The International Skating Union (ISU) is surprised by the news that the European Commission has adopted a “Statement of Objections” in the course of its antitrust investigation of the ISU’s eligibility rules prohibiting Skaters from participating in unauthorized events that are not on the ISU international calendar.  

The adoption of the Statement of Objections by the European Commission is just one of the stages of the antitrust investigation and does not imply that the ISU is responsible or liable for any violation of EU antitrust legislation.  The ISU will review the Statement of Objections with care and will respond fully to any allegation of anti-competitive conduct. The ISU believes the claims made by the European Commission to be unfounded. 

Any allegation that the ISU’s rules are somehow anti-competitive appears to be based on a misplaced understanding of the governance structure of sport and the Olympic movement. The European Union’s founding Treaty as well as the EU institutions have long recognized the autonomous governance structure of sport as being essential to the protection of the integrity, safety and health in sport.  These rules benefit sports organizers, sportspersons and spectators.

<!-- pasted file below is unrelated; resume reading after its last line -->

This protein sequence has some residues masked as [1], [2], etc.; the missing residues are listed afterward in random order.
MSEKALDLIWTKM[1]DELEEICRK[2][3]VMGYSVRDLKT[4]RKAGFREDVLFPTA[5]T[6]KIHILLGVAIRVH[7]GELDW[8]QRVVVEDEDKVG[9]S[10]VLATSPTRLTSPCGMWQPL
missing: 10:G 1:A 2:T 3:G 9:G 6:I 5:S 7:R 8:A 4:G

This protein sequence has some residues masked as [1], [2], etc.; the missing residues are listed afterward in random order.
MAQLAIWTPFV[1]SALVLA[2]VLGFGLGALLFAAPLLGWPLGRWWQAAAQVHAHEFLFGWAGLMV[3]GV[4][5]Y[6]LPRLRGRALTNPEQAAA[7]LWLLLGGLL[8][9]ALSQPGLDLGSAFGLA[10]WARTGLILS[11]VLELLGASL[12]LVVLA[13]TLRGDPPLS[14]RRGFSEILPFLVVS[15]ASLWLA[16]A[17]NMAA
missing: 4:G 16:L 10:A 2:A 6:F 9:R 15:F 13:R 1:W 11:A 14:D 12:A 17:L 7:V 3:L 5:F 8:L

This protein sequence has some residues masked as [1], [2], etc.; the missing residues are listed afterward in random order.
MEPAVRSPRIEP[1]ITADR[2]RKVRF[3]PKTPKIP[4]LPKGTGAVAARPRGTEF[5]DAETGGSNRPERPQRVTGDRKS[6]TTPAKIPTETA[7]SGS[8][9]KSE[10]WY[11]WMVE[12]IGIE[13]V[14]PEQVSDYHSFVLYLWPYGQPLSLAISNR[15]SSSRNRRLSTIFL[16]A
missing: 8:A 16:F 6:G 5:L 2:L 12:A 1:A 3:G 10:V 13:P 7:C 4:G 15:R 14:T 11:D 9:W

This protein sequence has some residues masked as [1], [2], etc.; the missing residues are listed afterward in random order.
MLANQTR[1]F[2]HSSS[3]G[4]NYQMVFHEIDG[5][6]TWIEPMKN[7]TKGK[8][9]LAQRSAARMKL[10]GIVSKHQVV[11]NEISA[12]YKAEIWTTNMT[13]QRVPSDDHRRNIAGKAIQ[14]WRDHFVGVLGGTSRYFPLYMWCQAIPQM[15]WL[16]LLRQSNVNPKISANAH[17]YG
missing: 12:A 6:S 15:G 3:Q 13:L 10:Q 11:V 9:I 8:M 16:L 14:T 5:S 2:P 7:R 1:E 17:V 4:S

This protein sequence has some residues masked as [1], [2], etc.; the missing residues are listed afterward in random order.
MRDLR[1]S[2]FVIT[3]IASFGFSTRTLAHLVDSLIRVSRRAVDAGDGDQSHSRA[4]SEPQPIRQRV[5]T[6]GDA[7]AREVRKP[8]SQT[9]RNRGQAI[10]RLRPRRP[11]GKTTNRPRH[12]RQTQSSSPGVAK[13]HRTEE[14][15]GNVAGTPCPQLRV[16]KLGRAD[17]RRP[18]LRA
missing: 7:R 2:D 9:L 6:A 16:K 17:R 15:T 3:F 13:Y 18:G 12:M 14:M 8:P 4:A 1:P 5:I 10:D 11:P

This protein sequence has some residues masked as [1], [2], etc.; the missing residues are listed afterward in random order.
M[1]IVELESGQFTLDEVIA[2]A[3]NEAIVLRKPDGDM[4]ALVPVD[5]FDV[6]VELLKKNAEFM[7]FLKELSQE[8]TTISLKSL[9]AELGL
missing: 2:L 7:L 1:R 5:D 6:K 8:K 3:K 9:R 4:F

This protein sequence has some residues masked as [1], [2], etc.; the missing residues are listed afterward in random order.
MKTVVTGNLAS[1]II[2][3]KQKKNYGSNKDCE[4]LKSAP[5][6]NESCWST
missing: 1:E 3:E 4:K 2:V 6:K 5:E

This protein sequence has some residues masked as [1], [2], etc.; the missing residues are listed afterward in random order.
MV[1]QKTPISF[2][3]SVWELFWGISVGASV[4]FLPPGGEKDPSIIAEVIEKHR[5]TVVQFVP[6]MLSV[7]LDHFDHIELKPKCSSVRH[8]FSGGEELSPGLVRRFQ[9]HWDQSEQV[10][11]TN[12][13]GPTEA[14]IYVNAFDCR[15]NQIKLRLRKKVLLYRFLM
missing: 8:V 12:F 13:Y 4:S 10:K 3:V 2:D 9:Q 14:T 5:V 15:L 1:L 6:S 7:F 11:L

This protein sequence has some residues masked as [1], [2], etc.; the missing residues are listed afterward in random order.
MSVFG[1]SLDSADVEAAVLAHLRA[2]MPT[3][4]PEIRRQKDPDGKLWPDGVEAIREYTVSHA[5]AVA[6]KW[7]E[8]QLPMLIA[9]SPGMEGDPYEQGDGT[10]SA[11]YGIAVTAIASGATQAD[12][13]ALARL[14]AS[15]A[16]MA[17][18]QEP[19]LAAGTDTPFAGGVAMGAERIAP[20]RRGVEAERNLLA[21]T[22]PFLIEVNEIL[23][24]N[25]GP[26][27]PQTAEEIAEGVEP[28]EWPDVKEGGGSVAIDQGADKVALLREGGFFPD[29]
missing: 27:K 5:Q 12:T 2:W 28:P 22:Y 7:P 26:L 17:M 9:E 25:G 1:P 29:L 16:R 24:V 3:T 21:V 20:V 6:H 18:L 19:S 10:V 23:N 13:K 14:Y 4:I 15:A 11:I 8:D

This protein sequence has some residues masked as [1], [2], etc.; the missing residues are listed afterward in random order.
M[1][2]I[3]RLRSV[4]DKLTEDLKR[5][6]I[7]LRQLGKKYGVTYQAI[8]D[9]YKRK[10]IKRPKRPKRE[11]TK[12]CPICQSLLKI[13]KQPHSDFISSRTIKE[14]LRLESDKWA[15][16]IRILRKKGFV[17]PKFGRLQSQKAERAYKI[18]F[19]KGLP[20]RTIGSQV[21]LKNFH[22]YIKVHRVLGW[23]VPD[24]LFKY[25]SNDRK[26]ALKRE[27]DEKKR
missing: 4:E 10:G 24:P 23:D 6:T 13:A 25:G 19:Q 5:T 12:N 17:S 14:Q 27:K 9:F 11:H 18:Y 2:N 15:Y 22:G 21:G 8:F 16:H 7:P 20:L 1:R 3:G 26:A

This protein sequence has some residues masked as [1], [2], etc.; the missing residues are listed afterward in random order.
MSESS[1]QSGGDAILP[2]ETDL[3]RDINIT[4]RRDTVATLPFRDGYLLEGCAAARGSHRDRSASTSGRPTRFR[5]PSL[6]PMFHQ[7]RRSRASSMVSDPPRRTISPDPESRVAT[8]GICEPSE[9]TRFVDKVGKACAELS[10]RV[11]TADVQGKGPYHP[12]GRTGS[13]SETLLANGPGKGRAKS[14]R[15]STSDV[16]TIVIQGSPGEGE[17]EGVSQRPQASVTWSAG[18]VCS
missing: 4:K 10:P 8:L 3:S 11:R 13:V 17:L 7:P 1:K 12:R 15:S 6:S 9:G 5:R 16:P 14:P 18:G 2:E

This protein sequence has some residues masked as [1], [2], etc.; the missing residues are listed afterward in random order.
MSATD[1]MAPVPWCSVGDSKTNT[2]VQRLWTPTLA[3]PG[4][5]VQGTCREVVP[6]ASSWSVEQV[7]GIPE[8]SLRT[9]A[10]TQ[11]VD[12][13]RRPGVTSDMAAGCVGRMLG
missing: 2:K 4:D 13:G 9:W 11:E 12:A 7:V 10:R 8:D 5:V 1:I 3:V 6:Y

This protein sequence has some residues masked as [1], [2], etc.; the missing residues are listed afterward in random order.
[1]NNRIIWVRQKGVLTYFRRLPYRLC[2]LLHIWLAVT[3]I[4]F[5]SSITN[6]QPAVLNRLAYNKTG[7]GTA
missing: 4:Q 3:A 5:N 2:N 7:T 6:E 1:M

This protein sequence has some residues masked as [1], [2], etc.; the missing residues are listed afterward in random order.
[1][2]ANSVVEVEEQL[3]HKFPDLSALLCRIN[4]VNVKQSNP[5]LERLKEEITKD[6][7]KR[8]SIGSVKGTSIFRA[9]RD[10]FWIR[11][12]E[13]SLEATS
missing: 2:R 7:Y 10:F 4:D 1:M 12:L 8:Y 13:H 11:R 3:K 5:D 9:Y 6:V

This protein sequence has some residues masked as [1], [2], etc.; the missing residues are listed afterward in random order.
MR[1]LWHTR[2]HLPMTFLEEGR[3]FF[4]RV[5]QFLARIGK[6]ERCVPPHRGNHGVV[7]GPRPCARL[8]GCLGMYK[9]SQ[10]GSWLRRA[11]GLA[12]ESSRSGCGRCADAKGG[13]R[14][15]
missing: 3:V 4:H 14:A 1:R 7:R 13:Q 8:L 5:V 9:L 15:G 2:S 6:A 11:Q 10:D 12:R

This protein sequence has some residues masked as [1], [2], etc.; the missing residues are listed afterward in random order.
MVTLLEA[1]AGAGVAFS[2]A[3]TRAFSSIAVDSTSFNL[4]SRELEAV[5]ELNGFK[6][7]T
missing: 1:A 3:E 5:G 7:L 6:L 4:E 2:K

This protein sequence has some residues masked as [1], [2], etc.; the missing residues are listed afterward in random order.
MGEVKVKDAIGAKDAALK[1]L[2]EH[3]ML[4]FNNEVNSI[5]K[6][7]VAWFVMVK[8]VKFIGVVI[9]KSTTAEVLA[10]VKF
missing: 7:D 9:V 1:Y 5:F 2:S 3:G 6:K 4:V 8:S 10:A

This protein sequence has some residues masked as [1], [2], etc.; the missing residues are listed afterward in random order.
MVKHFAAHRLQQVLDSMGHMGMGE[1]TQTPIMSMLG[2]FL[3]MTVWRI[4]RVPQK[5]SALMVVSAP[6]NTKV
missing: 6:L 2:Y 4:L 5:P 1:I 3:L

The ISU reiterates that independent organizers are able to organize international tournaments on the ISU international calendar.  Indeed, the ISU recently authorized an event in the Netherlands to be co-organized by Icederby – the organization which initiated the complaint through two Dutch Skaters.  As such, there is no basis for the Commission’s claim that organizers are foreclosed from the market.

It appears then that the European Commission has failed to take adequate account of the importance of the legitimate objectives pursued by the ISU’s eligibility rules. A neoliberal and deregulated approach to sport could destroy the Olympic values underpinning sport. The ISU will show that the specific nature of sports governance as applied in its rules is perfectly compliant with EU competition law.